I'm not a political whore, says DA councillor

A Democratic Alliance councillor from a small town spent Tuesday night wondering if any cars or bundles of money would come his way if he agreed to cross the floor.

This is what happened the last time local government councillors were given the opportunity to choose new political homes two years ago.

Boeta Josephus, from the town of Porterville in the Western Cape, said on Tuesday that he was offered both the mayorship and deputy mayorship of Porterville by two different political parties - but chose to remain where he was.

He said his phone started ringing on Tuesday morning, with opposition councillors testing the waters. "People are already calling me, but I think the offers will only start tomorrow. I've told them all to call me back. I'm curious to know what the offers are."

But one thing is certain: Josephus is loyal to the DA.

"Ek het dit alreeds gesê and ek sal dit weer sê, ek is nie 'n politieke hoer nie (I've said it before and I'll say it again, I'm not a political whore)," he said.

He is just one example of what DA spokesperson Helen Zille calls "the trading of positions and financial incentives" in the frenzy of recruitment that started at midnight.

She said many politicians were seeking the highest bidder.

"Parties are offering things like certain positions on their lists and making all sorts of promises - for instance, guaranteeing that councillors will keep their places on certain committees and that their positions will be safe after the next local government election."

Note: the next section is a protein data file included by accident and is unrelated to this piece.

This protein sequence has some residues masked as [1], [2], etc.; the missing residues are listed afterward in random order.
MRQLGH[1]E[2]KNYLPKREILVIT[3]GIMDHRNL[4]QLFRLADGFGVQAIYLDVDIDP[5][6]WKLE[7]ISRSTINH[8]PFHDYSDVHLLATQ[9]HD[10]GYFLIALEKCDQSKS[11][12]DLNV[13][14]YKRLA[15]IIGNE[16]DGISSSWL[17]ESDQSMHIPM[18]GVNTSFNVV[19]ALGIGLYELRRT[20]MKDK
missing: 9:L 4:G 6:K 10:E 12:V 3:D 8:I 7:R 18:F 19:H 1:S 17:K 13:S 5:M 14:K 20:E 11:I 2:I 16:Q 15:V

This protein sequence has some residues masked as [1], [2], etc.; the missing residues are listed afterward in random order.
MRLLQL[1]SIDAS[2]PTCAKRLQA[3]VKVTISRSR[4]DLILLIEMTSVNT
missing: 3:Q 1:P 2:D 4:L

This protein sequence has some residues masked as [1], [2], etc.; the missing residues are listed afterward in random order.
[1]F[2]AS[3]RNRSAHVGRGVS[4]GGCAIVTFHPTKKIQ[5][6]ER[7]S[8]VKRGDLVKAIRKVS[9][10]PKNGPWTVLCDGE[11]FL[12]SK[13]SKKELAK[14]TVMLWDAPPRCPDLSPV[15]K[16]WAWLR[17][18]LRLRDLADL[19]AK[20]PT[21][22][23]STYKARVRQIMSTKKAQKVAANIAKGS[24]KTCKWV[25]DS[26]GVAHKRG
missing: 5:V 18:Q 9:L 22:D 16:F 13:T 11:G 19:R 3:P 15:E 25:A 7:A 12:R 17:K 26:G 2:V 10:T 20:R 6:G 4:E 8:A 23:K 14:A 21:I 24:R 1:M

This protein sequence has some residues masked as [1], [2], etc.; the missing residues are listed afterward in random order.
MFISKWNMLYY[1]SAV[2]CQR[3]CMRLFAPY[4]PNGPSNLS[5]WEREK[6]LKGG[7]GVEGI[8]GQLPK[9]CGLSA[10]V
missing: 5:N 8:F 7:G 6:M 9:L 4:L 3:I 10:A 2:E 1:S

The DA had identified particular councillors who they would like to see joining the party, but were not lobbying councillors in general, she said.

African National Congress spokesperson Steyn Speed said local party structures had been given a mandate to "engage" with any councillor from another party who expressed an interest in joining the ANC.

Asked if this gave ANC councillors free rein to offer incentives for crossing the floor, he said: "It would depend on what those incentives are. Our basic principle is that we want people to join who see the organisation as a worthwhile vehicle for pursuing particular political objectives, as opposed to personal or material objectives."

The constitutional floor-crossing window between September 1 and 15 allows municipal councillors to cross over to another party without losing their seat.

Councillors can cross only once - and only if they are part of a group of councillors constituting at least 10 percent of the total number of seats held by the party in the council.


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